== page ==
Sarugbymag.co.za editor Craig Lewis and senior writer John Goliath had different views on where New Zealand were at.
Goliath said, "All dynasties come to an end. It's inevitable. Manchester United under Sir Alex Ferguson. The West Indian Test cricket side of the 1980s and early '90s. The Chicago Bulls with Michael Jordan at the helm. They all dominated their sport before their time in the sun came to an unspectacular end."
The All Blacks had been arguably the best team in any sporting code for 10 years. They had been trendsetters and innovators. But Goliath felt their semifinal loss to England might be the start of New Zealand's decline.
"Steve Hansen has stepped down, as has captain Kieran Read, and other stalwarts are likely to call it a day. The All Blacks' succession plan has always been good but they are struggling to identify the next coach to take the team forward," he said.
England had ripped off New Zealand's cloak of invincibility by dominating the All Blacks in areas they usually controlled. Players were leaving for Europe although not to the levels experienced by South Africa and Australia.
"New Zealand have many talented players and their feeder systems are very good. But they don't have the player pool that can sustain an assault on their resources. Not even South Africa, with its vast numbers, have been able to cope.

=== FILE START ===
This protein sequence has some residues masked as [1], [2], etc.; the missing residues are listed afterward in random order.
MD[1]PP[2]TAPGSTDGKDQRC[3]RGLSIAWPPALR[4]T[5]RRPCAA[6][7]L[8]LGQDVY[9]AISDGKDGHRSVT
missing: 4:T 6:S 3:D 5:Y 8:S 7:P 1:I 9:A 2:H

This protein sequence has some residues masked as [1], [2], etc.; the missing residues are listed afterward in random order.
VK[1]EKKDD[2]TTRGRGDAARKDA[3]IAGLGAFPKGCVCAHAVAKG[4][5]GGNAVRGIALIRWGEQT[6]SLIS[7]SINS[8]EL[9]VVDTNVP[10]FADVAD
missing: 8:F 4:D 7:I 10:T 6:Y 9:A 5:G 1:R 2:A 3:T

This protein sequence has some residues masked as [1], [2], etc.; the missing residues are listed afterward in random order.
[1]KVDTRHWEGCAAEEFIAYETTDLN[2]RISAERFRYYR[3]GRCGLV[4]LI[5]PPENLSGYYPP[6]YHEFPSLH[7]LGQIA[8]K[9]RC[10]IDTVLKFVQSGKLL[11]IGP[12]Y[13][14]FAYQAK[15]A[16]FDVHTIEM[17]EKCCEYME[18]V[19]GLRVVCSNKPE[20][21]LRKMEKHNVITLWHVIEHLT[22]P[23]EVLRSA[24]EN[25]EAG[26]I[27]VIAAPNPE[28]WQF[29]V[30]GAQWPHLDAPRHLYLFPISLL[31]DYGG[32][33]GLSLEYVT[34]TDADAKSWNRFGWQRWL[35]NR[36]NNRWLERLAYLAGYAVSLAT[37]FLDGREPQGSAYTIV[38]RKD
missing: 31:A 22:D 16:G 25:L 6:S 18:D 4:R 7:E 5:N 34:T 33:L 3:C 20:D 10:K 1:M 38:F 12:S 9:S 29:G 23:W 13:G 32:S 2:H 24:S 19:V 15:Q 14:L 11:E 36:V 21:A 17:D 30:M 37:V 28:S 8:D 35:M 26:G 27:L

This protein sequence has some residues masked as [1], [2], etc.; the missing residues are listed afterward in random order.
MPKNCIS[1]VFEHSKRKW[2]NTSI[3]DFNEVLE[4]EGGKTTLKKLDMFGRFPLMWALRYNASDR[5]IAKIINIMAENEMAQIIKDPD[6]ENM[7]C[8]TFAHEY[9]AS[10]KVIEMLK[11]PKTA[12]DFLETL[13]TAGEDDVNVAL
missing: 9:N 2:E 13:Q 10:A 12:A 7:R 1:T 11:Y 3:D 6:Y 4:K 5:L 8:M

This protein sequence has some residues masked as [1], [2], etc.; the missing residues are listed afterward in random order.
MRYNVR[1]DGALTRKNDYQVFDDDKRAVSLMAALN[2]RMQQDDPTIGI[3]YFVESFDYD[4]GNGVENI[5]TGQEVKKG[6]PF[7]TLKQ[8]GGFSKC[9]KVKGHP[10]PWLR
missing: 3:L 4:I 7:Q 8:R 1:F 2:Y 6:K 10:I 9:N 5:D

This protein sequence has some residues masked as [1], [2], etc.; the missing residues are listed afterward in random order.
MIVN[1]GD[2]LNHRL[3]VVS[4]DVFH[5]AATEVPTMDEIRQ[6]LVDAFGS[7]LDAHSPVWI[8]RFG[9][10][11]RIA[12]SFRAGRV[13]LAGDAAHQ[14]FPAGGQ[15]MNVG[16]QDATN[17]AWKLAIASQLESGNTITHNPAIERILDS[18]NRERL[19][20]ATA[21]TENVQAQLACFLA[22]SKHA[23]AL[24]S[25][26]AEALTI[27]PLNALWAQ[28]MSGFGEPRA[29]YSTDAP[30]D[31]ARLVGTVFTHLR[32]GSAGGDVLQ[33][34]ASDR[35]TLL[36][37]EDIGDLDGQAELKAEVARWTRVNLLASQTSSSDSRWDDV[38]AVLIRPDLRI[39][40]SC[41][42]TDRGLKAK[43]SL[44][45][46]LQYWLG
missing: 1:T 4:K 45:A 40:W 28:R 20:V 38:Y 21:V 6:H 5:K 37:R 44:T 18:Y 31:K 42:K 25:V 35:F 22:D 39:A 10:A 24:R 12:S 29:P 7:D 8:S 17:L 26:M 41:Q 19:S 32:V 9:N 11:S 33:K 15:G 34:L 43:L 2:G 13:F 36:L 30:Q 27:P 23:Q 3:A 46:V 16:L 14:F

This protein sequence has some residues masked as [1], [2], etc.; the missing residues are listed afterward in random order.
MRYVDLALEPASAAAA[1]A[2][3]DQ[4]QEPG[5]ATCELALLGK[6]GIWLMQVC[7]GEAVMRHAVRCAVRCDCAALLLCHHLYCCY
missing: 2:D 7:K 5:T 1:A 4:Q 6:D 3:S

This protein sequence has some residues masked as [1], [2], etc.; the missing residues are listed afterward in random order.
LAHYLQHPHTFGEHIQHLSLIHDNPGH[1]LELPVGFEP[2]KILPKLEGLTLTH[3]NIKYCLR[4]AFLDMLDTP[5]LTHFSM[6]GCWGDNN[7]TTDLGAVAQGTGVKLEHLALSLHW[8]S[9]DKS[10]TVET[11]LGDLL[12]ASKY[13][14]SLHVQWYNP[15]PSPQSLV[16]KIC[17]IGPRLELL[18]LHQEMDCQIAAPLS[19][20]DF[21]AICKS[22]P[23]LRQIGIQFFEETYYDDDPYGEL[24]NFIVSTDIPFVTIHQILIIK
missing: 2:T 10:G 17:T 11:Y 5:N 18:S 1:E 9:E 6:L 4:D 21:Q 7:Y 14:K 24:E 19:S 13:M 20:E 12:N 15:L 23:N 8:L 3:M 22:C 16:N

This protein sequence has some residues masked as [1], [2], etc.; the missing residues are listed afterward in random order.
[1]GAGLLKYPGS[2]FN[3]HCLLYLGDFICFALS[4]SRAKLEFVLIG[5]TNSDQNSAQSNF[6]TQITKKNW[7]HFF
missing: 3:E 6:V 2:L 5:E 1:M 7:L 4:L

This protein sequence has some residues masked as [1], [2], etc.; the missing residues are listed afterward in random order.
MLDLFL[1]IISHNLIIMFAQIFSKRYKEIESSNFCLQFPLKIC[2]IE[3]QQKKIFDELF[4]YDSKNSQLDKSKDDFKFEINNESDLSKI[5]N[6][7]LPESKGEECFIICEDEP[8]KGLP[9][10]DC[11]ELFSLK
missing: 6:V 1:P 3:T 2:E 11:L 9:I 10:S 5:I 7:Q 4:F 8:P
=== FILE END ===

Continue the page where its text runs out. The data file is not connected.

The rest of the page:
"It could be a long way back to the top for the All Blacks," Goliath said.
Lewis wasn't quite so negative in his thinking.
While Hansen and Read, and others, would leave some big shoes to fill, he said, "My suspicion is that we will see a scorned rugby nation respond with a backlash of sorts in the years to come.
"There is no doubt world rugby has become increasingly competitive, and it's been a breath of fresh air to see a serious shake-up in the World Rugby rankings that previously saw New Zealand entrenched at the summit for an unbroken 509-week period.
"The fact remains, though, that there is still a core of gnarly All Blacks stars such as Aaron Smith, Ardie Savea, Brodie Retallick, Sam Whitelock, Anton Lienert-Brown and TJ Perenara who will be desperate to steady the wobbling ship. Then there are the likes of talented Ngani Laumape and even Rieko Ioane, who were mostly deemed surplus to requirements for the World Cup in Japan.
"New chief executive Mark Robinson will be coming in and the former All Black will not allow the former world champs to slip into an era of mediocrity. Write them off at your peril," Lewis said.